Before I get to this entry, let me apologize for the lack of updates over the last 48 hours. I was extremely busy & couple that with some broadband issues that seem to be squared away. So let me get back to business.
This past Tuesday, Holly M. Sanders of the New York Post wrote an article about the MTA’s plans to use GPS based digital screens to advertise on the sides of buses. The ads would target specific neighborhoods & even individual blocks. Lets take a look at her report:
The MTA is looking to put high-tech digital screens on the sides of buses so it can target ads to neighborhoods and even individual blocks.
Right now, the MTA is testing the screens on the M23 bus route in Manhattan. If the test is a success, the agency will install the digital displays on some 200 buses beginning in the first quarter of next year, an MTA spokesman said.
Titan Worldwide, which has a 10-year, $800 million-plus contract to sell ads throughout the city’s bus and commuter-train systems, said that using GPS technology, it can wirelessly beam ads based on the bus’ location and the time of day.
For instance, the screens can show an ad for Saks Fifth Avenue while in Manhattan and change to Target in Brooklyn. The ads can even change languages according to the ethnicity of a neighborhood
“In the morning, we can show Starbucks, and on the way home from work, a Budweiser ad,” said Dave Etherington, Titan’s global marketing director.
Click here for the complete article.
The deal that the MTA secured is nice as it not only brings in cash over a set period of time automatically but they can reap even more based on actual ad sales. So what is the problem you ask? Well I question the tactics being used to determine the ads shown. I do not think it is wise to use a electronic way of determine the ethnic makeup of neighborhoods. What do you do in areas with a diverse mix of ethnicities? Do you only showcase ads of the majority which could be seen as potentially racist towards the minority ethnicities? Why even take a chance on something like that occurring?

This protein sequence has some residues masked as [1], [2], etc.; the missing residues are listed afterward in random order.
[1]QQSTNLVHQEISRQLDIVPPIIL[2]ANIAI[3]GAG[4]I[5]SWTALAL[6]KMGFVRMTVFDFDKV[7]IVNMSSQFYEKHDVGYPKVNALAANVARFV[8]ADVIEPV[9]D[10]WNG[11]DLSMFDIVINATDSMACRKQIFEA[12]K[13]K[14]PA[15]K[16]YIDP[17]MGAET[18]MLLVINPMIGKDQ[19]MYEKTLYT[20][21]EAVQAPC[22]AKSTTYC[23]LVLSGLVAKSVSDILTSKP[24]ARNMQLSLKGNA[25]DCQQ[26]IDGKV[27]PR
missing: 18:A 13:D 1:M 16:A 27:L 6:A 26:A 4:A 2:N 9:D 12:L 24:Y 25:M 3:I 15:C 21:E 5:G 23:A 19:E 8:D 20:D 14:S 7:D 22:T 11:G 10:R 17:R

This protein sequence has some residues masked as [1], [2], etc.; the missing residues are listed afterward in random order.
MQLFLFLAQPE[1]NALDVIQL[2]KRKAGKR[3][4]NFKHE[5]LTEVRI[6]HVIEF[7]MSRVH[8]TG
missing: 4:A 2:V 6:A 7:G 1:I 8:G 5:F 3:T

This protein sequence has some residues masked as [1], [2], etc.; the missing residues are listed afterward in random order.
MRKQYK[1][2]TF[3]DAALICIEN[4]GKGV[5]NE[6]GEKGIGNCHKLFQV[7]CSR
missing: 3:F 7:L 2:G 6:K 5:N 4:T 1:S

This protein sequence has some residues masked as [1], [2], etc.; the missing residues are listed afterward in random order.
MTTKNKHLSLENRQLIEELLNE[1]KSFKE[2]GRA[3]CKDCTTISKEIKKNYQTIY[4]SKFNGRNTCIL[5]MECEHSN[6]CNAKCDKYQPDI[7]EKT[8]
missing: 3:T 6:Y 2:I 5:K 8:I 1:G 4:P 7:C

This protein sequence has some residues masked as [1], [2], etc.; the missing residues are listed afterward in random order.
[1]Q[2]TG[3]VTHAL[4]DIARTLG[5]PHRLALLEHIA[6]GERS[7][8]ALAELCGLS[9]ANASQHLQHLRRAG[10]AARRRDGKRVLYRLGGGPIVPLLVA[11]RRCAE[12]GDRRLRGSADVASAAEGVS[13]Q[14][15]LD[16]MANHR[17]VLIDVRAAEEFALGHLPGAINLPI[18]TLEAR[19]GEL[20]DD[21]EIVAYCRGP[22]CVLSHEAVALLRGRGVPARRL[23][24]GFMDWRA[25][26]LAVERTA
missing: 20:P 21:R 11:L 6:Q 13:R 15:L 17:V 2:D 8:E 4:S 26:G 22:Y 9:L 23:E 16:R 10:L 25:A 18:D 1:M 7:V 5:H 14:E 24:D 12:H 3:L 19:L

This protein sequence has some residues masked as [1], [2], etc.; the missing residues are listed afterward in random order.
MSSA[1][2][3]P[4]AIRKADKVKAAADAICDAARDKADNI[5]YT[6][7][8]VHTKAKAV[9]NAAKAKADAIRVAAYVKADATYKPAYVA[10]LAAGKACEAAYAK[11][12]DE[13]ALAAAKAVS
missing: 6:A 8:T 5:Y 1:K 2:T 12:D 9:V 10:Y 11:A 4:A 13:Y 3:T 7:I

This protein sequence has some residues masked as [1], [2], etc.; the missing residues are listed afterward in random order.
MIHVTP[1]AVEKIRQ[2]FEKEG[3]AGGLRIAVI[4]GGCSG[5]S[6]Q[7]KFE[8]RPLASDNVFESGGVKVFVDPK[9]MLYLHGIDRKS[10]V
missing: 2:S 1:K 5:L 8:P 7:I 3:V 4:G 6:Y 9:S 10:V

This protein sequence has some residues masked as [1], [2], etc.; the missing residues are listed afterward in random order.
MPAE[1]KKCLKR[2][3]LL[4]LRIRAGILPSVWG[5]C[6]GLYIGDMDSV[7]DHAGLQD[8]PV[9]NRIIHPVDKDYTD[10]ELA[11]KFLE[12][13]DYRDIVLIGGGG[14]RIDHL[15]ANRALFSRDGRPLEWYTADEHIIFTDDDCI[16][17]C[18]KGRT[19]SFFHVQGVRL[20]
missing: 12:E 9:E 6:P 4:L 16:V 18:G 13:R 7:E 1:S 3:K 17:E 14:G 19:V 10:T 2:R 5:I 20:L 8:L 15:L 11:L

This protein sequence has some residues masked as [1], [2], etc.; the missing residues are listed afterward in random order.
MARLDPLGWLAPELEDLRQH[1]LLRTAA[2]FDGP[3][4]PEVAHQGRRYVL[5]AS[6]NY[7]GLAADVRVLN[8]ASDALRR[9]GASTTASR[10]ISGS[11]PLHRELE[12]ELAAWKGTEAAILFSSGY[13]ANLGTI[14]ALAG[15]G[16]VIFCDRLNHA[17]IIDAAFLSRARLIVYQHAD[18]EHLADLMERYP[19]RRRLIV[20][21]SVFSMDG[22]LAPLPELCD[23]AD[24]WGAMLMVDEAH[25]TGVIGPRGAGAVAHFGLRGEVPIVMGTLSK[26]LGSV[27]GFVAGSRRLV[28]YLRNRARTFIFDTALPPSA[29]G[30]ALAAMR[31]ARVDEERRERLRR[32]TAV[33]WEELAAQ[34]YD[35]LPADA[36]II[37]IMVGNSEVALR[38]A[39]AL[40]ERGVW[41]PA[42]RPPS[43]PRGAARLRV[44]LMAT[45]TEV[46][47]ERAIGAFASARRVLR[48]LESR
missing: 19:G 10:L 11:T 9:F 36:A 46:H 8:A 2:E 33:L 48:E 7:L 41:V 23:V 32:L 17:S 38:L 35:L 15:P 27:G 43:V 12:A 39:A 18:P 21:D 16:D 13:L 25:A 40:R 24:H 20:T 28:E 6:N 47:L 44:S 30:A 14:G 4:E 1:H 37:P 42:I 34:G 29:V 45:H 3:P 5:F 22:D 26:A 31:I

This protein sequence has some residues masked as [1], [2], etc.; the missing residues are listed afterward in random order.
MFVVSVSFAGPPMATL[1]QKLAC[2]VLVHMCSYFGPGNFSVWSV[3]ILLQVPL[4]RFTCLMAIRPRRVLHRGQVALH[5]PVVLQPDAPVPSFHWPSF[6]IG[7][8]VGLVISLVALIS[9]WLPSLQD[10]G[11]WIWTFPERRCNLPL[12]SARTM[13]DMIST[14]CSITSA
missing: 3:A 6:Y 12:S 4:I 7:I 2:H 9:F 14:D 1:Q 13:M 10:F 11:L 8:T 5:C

Lets look at neighborhoods like Harlem & Washington Heights. Historically these neighborhoods are considered to be dominated by African Americans & Latinos. However over the last few years, many more Caucasians have flocked into both neighborhoods. While the majority in both areas continue to be African Americans & Latinos, the number is dropping as time goes by. How will these ads address that while not coming off potentially as racist?
This deal could blow up in their face. For now we will just have to see how it all plays out. I hope it goes well but with the MTA involved, that scenario rarely plays itself out.
xoxo Transit Blogger